There’s little doubt that Airbnb has affected the Edinburgh letting landscape. The company claims 120,000 people have booked through their website between the 3rd – 27th August 2018 for the Edinburgh Fringe, boosting Edinburgh’s economy by £48 million and bringing Edinburgh Airbnb hosts a personal profit of £15 million.
So what is Airbnb? Saviour of the economy? Selling the local experience in a way no hotel ever could? Or is it a long term accommodation thief? Or is it facilitating tax avoidance?
It seems that even Edinburgh’s official organisations can’t seem to agree on Airbnb’s role within our economy:
The Council are campaigning to limit Airbnb hosts to let their property only for a maximum of 90 days per year. Their concerns are focused on the lack of long-term accommodation available in the city, and ensuring that all rental properties are registered and meet safety standards. Other issues that have been highlighted are public safety, waste collection, noise and community cohesion.
After announcing Airbnb as an official accommodation partner, the Fringe has been criticised for promoting an organisation that is depriving local residents of long term accommodation. Furthermore the Fringe Society’s Chief Executive, Shona McCarthy, raised concerns that the high price of accommodation in Edinburgh during August is killing the “life force” of the Fringe as artists can’t afford to attend it.
Earlier this year, VisitScotland launched Experiences in partnership with Airbnb. The collaboration is designed to give Airbnb visitors more “authentic experiences” of Scotland, such as cooking with a top chef or going on a wildlife trail. The tourism organisation claims it will “empower Airbnb hosts to become true ambassadors for Scotland”. Promoted through the Airbnb website, these experiences can be booked by non Airbnb guests so this lack of exclusivity seems to indicate little more than a VisitScotland advertising campaign.
The Scottish Government
The Scottish Greens aim to amend legislation to require landlords to gain planning permission before turning their properties into holiday homes or short term lets. The current lack of regulation is allowing landlords to manage unregistered and unregulated properties as a full-time business through Airbnb. These proposals aim to regulate the number of properties available for short term let, therefore making more available for long term residents.
In short, there are conflicting opinions whether Edinburgh Airbnb is increasing spending in our economy, or facilitating a way for landlords to beat the system. In reality, it’s both and we need to decide exactly how to regulate it.
The Scottish Greens reported that there are 6,200 flats available for short term let in Edinburgh on Airbnb, and in 55% of cases the owner was not present. In a third of these – the landlord owned multiple properties for rent through Airbnb. That’s 3,410 properties in Edinburgh that are potentially unregistered with the council, with no evidence whether the property has an Energy Performance Certificate (EPC), insurance, fire and CO detection or a gas safety check. The landlord also has a much easier facility to bypass HMRC on the profits.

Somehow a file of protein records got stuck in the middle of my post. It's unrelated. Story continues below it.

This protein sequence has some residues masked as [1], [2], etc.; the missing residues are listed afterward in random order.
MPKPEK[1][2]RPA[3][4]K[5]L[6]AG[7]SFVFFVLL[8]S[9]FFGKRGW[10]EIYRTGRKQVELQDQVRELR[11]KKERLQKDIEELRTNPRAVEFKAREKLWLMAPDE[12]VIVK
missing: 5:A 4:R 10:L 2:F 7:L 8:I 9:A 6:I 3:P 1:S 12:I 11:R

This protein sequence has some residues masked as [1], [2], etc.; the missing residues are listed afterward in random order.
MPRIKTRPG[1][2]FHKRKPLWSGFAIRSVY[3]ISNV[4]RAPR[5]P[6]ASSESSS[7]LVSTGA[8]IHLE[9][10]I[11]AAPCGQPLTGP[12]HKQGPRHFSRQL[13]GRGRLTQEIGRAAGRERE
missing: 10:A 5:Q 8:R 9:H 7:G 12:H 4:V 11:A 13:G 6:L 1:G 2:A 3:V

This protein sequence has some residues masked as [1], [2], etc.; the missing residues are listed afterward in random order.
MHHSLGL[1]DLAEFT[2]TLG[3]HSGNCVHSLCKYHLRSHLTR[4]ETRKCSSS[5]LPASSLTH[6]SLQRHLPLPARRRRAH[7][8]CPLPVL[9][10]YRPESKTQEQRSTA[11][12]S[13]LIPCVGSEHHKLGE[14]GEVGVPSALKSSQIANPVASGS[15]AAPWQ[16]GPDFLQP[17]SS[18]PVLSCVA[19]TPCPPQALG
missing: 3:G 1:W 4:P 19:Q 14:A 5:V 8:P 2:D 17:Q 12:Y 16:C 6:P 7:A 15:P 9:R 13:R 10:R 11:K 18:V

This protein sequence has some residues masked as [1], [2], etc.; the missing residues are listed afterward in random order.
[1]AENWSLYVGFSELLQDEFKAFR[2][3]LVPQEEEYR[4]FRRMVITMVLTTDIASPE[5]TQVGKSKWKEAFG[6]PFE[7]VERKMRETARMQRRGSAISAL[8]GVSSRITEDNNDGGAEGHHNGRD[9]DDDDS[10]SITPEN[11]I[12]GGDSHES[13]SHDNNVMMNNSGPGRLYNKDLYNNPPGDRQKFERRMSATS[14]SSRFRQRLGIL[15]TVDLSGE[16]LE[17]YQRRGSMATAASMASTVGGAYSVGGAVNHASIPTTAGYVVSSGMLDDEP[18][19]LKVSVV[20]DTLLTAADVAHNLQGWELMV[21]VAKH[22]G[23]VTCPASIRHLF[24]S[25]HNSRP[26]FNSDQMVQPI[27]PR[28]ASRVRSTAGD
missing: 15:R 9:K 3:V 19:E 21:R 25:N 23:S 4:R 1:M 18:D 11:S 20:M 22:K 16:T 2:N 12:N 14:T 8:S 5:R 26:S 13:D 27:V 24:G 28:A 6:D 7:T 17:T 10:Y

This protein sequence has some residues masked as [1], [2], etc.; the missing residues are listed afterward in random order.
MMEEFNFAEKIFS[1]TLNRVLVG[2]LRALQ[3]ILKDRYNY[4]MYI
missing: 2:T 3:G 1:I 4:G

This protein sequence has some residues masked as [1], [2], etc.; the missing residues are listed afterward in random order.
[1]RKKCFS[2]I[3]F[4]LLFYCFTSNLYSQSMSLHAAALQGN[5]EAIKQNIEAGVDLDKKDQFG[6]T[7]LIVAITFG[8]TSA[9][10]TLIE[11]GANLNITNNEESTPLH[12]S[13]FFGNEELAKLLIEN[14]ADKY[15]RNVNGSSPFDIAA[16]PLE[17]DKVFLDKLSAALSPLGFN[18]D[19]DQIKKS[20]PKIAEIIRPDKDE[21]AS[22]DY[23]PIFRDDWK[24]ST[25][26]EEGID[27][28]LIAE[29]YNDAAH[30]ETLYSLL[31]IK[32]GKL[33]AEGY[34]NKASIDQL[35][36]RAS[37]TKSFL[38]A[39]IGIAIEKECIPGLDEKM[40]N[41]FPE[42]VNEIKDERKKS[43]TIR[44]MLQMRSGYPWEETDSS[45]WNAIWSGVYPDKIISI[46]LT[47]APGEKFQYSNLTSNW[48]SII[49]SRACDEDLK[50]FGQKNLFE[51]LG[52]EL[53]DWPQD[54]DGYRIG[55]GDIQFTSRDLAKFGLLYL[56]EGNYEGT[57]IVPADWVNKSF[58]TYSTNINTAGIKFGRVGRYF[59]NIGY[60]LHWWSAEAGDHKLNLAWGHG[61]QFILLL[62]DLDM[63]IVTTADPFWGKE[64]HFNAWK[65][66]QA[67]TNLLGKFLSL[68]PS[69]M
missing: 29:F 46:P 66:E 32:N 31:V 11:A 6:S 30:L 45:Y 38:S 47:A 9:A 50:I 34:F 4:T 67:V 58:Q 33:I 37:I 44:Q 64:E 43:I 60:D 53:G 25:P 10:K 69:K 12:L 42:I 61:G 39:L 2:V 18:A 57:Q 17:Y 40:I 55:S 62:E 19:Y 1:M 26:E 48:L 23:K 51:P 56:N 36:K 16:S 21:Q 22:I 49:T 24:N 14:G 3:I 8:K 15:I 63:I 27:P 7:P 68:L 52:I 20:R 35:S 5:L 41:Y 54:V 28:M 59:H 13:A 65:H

Surely the answer here is to keep Edinburgh Airbnb in its place. Originally designed as a facility for people to rent out spare rooms, simply disable a landlord’s ability to let an empty property.
It’s extraordinary how far-reaching the implications of Edinburgh Airbnb have had on the property landscape. Before the explosion of ‘do-it-yourself’ websites like Airbnb, Gumtree and even Facebook, landlords and tenants relied almost exclusively on letting agents or self-management. Airbnb has encouraged more self-management, while at the same time letting agents have become more regulated.
Regulation means upholding best practice. It means training, it means adhering to regulations, it means checking tax, and these things cost money to implement. It’s exactly what should be expected of agents. It also means it’s harder to compete with Airbnb because they are not required to provide any of these basic service standards.
Airbnb wash their hands of most landlord / agent regulation. They make all the right noises but provide nothing of actual substance – not even a tenancy agreement. Meanwhile letting agents must adhere to a code of conduct; provide tenancy agreements and, hands on, carry out the multitude of tests, safety certificates, repairing standards, formal notices, etc. – even tax collection.
This has raised eyebrows within the industry; that Edinburgh Airbnb managed to escape the recent letting agent regulation in Scotland by sliding under the radar of Section 61 of the Housing (Scotland) Act 2014. This is despite the ability of ministers (within that act) to modify the meaning of letting agency work.
Meanwhile there is a very gradual dawning within government that traditional landlords and letting agents might not, after all, be the force of evil they have been pilloried as, to date. Now regulated and ergo glorified they are nevertheless abjured in favour of tacit support for an unregulated letting colossus such as Airbnb who are allowed to slip the regulatory net.
In typical clumsy fashion, Edinburgh Council propose a seditionist solution. Such as:
- Enforcing change of use and commercial rating status on owners who let over a certain period of time when in most cases those owners’ Title Deeds or Deeds of Condition forbid such action
- Require owners to register for trade waste collection when it is clearly inappropriate to list such properties for non-domestic waste collection and likely to cause increased disturbance to neighbours
- Applying Trading Standards environmental health and antisocial behaviour
An army of panjandrums whipping up a perfect storm to drive the PRS further underground when the industry should be encouraging the reverse to counter the chronic shortage of rental accommodation within the sector.